John Hanna was a physics graduate, politician and an Orangeman with a strong cross-community streak, whose unexpected death last month shocked his former colleagues.
He was described as an “exemplary public servant” by his party leader Mike Nesbitt, who said that his death in a tractor accident last month had left the party “shocked”.
He was born on June 27, 1948 in Banbridge to Florence (nee Greer) and Jack Hanna, a farming contractor.
The youngest of two children, his family lived in Scarva he spent most of his early life in the village.
He attended primary schoolthere and then proceeded to Banbridge Tech, before securing a place at Queen’s University where he embarked upon an engineering degree.
He later attained a degree in physics from the University of Ulster too.
He was a member of Royal Black Preceptory No 1000 and of Tullymacann Orange Lodge, he had what his widow called a “strong loyalist feeling”.
He had also been a member of the UUP since his days at Queen’s University, and was elected to Banbridge District Council around 22 years ago.
His widow Joan Baird said: “He was very much a cross-community person. He worked to bring Northern Ireland into, I suppose, the 21st century.”
While chairman of the council in 2007/08, he hosted a visit to the borough by the Republic’s president Mary McAleese.
His widow recalls that it met with a frosty reception from some fellow unionists.
“But despite the frostiness he persevered,” she said.
“And it paved the way for a visit from Her Majesty the Queen the next year.”
He continued to be associated with Scarva throughout his life, founding a community group there and helping the village compete for Britain in Bloom contests.
Mere months before he died, he had also been pleased to see the re-opening of a section of canal which runs past Scarva – something he had long campaigned for.
He also maintained a ‘day job’ throughout almost the whole of his political career.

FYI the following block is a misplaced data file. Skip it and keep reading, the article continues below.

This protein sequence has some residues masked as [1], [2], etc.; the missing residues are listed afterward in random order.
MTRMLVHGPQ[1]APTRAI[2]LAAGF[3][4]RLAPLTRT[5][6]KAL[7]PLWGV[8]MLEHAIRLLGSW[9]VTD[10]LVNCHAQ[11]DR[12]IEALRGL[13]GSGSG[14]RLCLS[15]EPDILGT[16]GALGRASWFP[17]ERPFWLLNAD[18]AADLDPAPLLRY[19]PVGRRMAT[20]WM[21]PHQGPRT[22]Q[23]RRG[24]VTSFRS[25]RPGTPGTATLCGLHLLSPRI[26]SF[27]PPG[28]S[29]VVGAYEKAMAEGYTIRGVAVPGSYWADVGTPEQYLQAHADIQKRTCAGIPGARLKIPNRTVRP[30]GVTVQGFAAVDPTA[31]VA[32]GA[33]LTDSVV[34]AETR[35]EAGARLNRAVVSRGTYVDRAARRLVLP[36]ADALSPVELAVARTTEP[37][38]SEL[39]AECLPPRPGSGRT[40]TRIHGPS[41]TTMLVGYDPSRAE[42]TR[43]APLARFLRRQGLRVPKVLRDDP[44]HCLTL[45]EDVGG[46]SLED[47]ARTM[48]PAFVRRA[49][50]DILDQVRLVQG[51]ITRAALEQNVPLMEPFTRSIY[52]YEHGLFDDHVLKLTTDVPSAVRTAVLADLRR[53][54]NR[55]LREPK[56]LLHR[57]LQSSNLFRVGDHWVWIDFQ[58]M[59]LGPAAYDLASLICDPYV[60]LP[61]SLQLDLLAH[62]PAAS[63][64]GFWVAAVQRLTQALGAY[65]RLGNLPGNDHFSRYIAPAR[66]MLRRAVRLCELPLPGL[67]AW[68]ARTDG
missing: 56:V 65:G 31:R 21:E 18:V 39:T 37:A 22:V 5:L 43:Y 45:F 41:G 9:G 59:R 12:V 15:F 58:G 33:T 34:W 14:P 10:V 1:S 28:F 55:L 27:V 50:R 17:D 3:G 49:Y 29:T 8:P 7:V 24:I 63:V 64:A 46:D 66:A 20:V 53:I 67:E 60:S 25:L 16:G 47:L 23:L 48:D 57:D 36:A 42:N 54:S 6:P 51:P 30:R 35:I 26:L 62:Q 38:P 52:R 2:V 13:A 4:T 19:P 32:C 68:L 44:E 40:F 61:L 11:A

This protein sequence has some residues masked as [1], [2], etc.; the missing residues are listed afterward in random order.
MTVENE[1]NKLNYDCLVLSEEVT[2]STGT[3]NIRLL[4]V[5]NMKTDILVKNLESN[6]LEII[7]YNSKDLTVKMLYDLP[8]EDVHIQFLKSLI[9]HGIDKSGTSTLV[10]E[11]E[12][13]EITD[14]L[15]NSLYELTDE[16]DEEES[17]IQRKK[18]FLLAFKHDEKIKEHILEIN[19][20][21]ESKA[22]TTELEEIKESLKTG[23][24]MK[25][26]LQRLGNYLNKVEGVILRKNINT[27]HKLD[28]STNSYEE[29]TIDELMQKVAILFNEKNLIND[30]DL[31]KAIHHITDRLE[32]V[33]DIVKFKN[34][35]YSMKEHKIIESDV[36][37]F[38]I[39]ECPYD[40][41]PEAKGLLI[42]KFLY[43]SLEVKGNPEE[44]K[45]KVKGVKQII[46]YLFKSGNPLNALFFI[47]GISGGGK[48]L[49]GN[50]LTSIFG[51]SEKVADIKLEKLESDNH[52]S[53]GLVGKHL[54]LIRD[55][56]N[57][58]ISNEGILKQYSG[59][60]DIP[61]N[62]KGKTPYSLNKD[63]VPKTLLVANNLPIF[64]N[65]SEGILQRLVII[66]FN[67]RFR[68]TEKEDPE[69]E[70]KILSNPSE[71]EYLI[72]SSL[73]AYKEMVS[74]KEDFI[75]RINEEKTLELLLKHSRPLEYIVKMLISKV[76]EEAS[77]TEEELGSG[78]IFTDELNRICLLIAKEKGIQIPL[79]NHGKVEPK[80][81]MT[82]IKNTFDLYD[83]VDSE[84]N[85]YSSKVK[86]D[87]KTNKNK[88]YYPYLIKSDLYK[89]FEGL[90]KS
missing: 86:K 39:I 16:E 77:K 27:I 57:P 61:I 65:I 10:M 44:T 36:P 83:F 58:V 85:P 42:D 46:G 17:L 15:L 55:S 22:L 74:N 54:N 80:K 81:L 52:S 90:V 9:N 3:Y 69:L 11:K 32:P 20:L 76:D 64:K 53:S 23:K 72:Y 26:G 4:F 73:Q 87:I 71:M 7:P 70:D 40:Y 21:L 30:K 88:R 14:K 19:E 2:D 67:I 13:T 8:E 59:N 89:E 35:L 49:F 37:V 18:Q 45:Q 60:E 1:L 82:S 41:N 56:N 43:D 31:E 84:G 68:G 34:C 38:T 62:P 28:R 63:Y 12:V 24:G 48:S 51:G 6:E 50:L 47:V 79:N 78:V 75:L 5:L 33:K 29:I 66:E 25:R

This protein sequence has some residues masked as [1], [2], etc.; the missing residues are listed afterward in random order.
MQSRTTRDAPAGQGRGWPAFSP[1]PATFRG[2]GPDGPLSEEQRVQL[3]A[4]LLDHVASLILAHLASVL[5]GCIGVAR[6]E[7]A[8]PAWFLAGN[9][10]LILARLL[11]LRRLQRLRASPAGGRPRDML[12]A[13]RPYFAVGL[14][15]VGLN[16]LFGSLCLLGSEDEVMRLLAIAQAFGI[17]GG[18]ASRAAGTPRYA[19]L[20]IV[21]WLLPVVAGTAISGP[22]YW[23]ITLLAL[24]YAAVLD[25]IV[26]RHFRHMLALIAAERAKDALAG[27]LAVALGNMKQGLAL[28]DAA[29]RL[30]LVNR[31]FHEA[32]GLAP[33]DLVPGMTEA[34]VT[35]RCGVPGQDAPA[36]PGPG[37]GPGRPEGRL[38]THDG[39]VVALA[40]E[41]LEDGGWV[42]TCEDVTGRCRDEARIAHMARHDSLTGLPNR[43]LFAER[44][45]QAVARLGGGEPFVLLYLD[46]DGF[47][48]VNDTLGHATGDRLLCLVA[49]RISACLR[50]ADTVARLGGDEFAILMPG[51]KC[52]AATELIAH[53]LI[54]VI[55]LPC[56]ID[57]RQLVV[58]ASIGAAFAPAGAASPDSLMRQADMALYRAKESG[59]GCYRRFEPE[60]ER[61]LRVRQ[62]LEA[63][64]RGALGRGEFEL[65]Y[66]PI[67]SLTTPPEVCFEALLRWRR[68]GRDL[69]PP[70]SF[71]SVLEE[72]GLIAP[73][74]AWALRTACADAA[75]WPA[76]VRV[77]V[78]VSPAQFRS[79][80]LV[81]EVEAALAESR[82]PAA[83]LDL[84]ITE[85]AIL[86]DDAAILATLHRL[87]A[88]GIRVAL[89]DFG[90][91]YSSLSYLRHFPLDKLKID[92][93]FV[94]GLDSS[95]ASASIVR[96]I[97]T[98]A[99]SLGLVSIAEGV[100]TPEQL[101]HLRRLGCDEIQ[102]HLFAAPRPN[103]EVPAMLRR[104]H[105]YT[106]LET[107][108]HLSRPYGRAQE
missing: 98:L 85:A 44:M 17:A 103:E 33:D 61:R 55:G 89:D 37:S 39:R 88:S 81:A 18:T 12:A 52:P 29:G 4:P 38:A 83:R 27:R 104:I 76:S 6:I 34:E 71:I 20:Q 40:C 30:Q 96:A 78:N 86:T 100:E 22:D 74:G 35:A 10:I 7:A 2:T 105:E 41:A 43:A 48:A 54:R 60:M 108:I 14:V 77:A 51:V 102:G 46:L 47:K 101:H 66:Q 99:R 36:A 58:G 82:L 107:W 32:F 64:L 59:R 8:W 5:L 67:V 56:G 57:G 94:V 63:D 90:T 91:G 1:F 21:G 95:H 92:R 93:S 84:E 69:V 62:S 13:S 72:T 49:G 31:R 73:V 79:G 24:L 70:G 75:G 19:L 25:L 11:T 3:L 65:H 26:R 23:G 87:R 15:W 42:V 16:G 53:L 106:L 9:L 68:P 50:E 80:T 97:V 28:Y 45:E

His first steady job had been working for GEC Power Engineering in Larne, before he joined Goodyear to work in research-and-development.
He then took up a job in Lurgan Technical College teaching physics, maths and engineering, before moving into the field of medical physics with jobs at Belfast’s Belvoir Park and City hospitals.
He retired just under two years ago, and was spending much of his spare time on his hobbies of sailing and fishing.
His last year as councillor was 2015, he had been deselected as a candidate by the party as part of its strategy for contesting the newly-formed supercouncil in the area.
Joan said: “Quite honesty, I know he didn’t mind too much.
“He said himself that it was getting to the point where he had ‘done that, and worn the t-shirt’, and it was maybe time to step back from it a bit and enjoy his sailing and fishing.”
In addition, John had also developed an interest in vintage tractors.
It was while riding on one of them – an open-topped Power Major – that the vehicle mounted a bank on a road outside Ballintoy, with the result that he was flung off.
The machine then landed on top of him.
His funeral was on June 26 in St Matthew’s Church of Ireland in Scarva, one day before his 67th birthday.
He was buried in the adjoining churchyard.
He is survived by his widow, who is herself a serving UUP councillor in the Causeway Coast and Glens Council (she chose not to take his surname because she was already widely-known by her existing one in her job at the Housing Executive). They never had children.
He is also survived by his sister Sally McBriar, her husband David, his nephew (also called David) and his mother-in-law Martha Baird.